Directed by Wolfgang Petersen, starring Brad Pitt, Eric Bana, Orlando Bloom, Diane Kruger, Brian Cox, Sean Bean, Brendan Gleeson, Peter O'Toole, Saffron Burrows, Rose Byrne and Julie Christie.

It's a depressing fact that the only film to be released this week is an overblown, big-budget blockbuster that is incapable of holding its audience's attention over two-and-three-quarter hours. Wolfgang Petersen's 'Troy', "inspired by" Homer's ancient Greek epic 'The Iliad', has several things in common with 'The Lord of the Rings' trilogy: an epic and complex storyline, prolonged running time, pitched battles involving large amounts of CGI and Orlando Bloom. What is missing, however, is the depth of characterisation that made 'The Lord of the Rings' such a satisfying event, making audiences forget about the lengthy running times rather than, as in 'Troy's case, focusing on the bum-numbing effects of cinema seats.

After a prequel involving the legendary warrior Achilles (Pitt), 'Troy' moves to Sparta where King Menelaus (played with delicious relish by Gleeson) is celebrating the new peace between his lands and those of King Priam of Troy (O'Toole). King Priam is represented in Sparta by his sons, Hector (Bana), the valiant defender of Troy, and his younger playboy brother Paris (Bloom). The peace treaty is destroyed in a moment of selfish passion when Paris takes Menelaus' wife, the beautiful Helen of Sparta (Kruger) home to Troy. Agamemnon (Cox), King of the Greeks and brother to Menelaus, seizes the opportunity to attack Troy under the cloak of revenging his sibling's humiliation. He sets sail with his army of Greeks and a reluctant Achilles to besiege the walled city.

It's not a straightforward situation - Menelaus wants revenge on Paris for cuckolding him, Agamemnon is hungry for more power and the arrogant Achilles only fights because he hopes to achieve immortality. Achilles, like his Trojan adversary, Hector, is a fearless fighter, capable of rallying whole armies, but he and Agamemnon distrust each other and every so often Achilles decides to sit out a battle rather than fight under the king's banner.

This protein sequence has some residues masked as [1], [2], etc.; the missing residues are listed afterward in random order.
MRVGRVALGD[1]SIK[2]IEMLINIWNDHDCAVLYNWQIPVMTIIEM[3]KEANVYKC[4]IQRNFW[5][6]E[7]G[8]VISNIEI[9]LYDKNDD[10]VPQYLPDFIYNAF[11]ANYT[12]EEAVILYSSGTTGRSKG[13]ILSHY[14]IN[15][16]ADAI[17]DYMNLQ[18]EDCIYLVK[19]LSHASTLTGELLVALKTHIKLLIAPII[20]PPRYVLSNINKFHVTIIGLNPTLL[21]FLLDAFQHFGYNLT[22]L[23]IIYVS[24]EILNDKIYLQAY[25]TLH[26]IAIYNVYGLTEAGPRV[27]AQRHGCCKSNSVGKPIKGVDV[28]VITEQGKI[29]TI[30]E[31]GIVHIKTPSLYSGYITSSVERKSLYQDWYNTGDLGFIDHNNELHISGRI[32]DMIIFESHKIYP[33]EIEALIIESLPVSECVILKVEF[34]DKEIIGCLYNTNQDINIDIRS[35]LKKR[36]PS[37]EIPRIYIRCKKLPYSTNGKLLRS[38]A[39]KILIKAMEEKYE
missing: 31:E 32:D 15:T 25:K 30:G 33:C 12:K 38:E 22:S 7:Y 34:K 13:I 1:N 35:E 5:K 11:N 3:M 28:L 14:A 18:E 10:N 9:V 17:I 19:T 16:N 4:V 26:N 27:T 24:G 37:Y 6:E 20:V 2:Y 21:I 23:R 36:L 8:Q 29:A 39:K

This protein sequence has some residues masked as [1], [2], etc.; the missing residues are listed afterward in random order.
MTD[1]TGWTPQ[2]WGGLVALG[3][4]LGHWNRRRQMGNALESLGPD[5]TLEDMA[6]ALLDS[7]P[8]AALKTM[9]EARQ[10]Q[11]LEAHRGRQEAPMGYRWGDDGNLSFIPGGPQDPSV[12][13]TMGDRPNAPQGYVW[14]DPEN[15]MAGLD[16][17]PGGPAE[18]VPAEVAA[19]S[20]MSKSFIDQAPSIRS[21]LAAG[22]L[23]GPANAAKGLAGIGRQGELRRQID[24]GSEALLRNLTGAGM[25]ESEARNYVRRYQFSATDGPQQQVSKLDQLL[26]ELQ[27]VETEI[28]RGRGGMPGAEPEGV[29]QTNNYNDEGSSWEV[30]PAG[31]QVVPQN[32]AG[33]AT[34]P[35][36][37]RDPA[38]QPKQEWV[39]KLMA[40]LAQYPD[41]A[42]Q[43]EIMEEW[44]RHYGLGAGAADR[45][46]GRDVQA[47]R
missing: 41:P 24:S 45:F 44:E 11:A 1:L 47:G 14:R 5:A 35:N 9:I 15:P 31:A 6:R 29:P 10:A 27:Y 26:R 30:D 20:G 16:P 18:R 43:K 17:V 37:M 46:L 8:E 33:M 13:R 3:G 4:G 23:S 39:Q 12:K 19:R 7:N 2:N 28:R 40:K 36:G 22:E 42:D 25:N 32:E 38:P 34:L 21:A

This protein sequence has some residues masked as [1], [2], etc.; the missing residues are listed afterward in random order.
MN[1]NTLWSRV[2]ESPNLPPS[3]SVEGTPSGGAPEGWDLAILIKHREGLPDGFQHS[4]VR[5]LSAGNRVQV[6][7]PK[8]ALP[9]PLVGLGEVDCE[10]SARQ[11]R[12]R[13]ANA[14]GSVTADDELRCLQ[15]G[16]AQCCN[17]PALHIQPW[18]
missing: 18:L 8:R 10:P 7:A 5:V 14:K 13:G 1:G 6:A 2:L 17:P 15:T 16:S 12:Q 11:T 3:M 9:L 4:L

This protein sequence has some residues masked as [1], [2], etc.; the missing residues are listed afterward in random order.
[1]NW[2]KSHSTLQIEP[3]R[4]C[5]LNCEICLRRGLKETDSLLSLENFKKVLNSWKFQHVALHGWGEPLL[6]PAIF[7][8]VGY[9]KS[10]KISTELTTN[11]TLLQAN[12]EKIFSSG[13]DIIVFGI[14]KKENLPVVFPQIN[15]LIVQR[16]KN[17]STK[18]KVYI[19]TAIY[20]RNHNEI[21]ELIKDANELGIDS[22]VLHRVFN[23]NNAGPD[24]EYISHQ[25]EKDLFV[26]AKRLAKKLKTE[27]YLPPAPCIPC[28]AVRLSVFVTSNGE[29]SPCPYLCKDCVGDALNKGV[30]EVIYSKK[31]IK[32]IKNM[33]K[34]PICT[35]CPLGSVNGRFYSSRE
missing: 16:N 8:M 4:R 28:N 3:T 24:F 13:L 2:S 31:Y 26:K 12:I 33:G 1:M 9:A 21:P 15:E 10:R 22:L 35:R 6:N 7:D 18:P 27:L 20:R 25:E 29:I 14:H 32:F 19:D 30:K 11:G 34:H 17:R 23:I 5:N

While 'Troy' starts off strongly, it soon descends into a series of spectacular battles and one-on-one fights strung together by risible dialogue and one-dimensional characters. Scriptwriter David Benioff has difficulty putting flesh on the bones of these ancient warriors and he never delves deeply enough into 'The Iliad' to bring their motivations to life. The women - selfish Helen, Hector's devoted wife Andromache (Burrows) and the plucky Briseis (Byrne) - are portrayed as near-saintly characters whose only function is to tearfully plead with their men not to go to war. Julie Christie is cast in the pivotal role of Achilles' mother Thetis but gets less than 30 seconds screen time.

The buffed, golden-haired Brad Pitt certainly looks the part of Achilles and Petersen plays to the (female) gallery with plenty of facial close-ups, lingering shots of his muscles and a few lusty semi-nude scenes. But, for all his beauty, Pitt just doesn't have enough charisma to underpin this epic - and a script which makes him constantly harp on about his own immortality doesn't help either. Brian Cox seems to thoroughly enjoy his scenery-chewing turn as the King of Kings (he's the only character in this somewhat dour film with some humorous lines) and Peter O'Toole makes memorable the role of noble Priam. Eric Bana succeeds in wiping out bad memories of 'Hulk' with his strong performance as a man in an impossible situation but Orlando Bloom does not fare as well. His romance with Diane Kruger - one of the central parts of the story of 'Troy' - is never believable and prettiness alone does not a convincing Paris make.

Although 'Troy' brings Ancient Greece dramatically to life in all its proud glory (captured by Roger Pratt's skilful cinematography) it is unfortunate that James Horner distracts from the stunning visuals with a bombastic and ponderous score. The striking look of 'Troy' aside, there's not enough to sustain an audience for the full running time. It's truly an epic - but not in a good way.

Caroline Hennessy